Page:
In Scott Dodleson's book, he considers that baryons are all tightly coupled. I know this can be proved by calculating the interaction time scales and comparing with Hubble's Expansion time scale.

However I don't understand how we can neglect repulsive interaction like e-e or p-p. Shouldn't they destablise the baryon fluid because e-e interaction will perhaps be the strongest and make electrons fly away.

Can someone explain?

  • $\begingroup$ Can you please mention the specific segment of Dodelson's book you are referring to? This will help to understand the particular context better in order to answer your question. And also, firstly, electrons are not baryons. Second, some electromagnetic interactions are later taken care of in the book; probably in Ch. 4 as far as I can remember. Third, which interactions will be predominant depends upon various factors such as the strength of the scattering etc. Fourth, baryons are coupled via elecromagnetic (photon exchange) and weak interactions (n-p conversion) etc. $\endgroup$ – VacuuM Aug 11 '18 at 12:01
  • $\begingroup$ @VacuuM I am referring to the 4th Chapter (4.6 to be precise), as you remember correctly. And also as far as I have read until now all kinds of matter excluding Dark Matter are equivalently called Baryons, at least in elementary levels. I mean they always take electrons and protons as a single baryonic fluid. I believe the answer to my question is that all electrons are considered as a single electronic fluid by considering only their group properties and not micro interactions. However I am not convinced. $\endgroup$ – Indigo1729 Aug 11 '18 at 13:46
  • $\begingroup$ Try looking up topics like Debye shielding as a starting point. $\endgroup$ – honeste_vivere Aug 11 '18 at 21:10

In the integrated Boltzmann equation for electrons, the corresponding collision term for electron-electron repulsion $e(\vec{p})+e(\vec{q})\leftrightarrow e(\vec{p}^\prime)+e(\vec{q}^\prime)$ would be, following the notation given in section 4.6 in Scott Dodelson's book, $$\langle c_{ee}\rangle_{pqp^\prime q^\prime}=\int\frac{d^3p}{(2\pi)^3}\int\frac{d^3q}{(2\pi)^3}\int\frac{d^3p^\prime}{(2\pi)^3}\int\frac{d^3q^\prime}{(2\pi)^3}\delta^{(4)}(p+q-p^\prime-q^\prime)|\mathcal M|^2\\\frac{1}{8E(p)E(q)E(p^\prime)E(q^\prime)} \left[f(p^\prime)f(q^\prime)-f(p)f(q)\right].$$ Notice that all the distribution functions ($f$) and the energy functions are exactly same as we are considering scattering within the same species. Now it is important to understand that the variables $\vec{p},\vec{q},\vec{p}^\prime$, and $\vec{p}^\prime$ are dummy variables and can be interchanged, as follows, in principle without any resulting change in the integral value, $p\leftrightarrow p^\prime,q\leftrightarrow q^\prime$. This alteration keeps the integration measure unchanged but the integrand, being antisymmetric in the exchange, gains a negative sign. Thus, the integral value is its own negative, i.e., the integral vanishes. It makes sense as a scattering process which which keeps the number of particles conserved shouldn't change the nuber density of the particles, i.e., $\frac{dn_e}{dt}$ should have no contribution from such a collision process.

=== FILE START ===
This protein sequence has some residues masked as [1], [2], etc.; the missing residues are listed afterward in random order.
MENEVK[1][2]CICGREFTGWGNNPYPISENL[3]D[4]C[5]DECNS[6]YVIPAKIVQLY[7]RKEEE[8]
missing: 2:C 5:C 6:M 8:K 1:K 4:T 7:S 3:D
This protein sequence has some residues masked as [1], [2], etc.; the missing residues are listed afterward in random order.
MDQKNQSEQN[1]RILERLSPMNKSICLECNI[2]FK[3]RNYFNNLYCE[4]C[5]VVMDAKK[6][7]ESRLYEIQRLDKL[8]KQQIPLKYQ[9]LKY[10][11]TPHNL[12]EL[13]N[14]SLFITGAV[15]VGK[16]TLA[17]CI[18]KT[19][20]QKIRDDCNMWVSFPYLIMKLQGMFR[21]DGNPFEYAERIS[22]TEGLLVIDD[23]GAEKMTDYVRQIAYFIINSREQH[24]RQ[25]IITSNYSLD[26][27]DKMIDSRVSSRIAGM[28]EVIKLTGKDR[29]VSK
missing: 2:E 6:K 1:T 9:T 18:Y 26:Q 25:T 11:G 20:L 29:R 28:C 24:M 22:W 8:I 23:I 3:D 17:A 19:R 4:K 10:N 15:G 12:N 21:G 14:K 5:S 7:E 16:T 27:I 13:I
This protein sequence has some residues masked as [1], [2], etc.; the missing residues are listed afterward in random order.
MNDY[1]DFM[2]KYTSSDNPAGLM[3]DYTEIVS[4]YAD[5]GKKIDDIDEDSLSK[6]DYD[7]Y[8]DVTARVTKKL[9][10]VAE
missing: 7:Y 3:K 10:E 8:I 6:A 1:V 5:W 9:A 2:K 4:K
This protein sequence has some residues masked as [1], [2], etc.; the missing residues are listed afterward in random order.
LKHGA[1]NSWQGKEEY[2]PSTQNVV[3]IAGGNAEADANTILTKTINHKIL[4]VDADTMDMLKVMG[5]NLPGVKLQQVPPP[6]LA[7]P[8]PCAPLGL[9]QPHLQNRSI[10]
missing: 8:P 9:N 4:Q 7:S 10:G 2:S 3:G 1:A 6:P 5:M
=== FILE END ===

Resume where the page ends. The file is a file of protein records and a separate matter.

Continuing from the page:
Similarly, the argument also works for proton-proton scattering. And that's why one can be excused from not mentioning this detail.

Caveat: However, this is only the zeroth moment of the Boltzmann equation. There is no guarantee that the higher order moments of the equation will also vanish because in higher moments this nice antisymmetric property of the integrand may disappear. This should not be a huge problem in the approximations considered here: in this particular situation, the contribution from Compton scattering predominates over that from Coulomb's scattering. And also the velocity of Baryons is pretty small.


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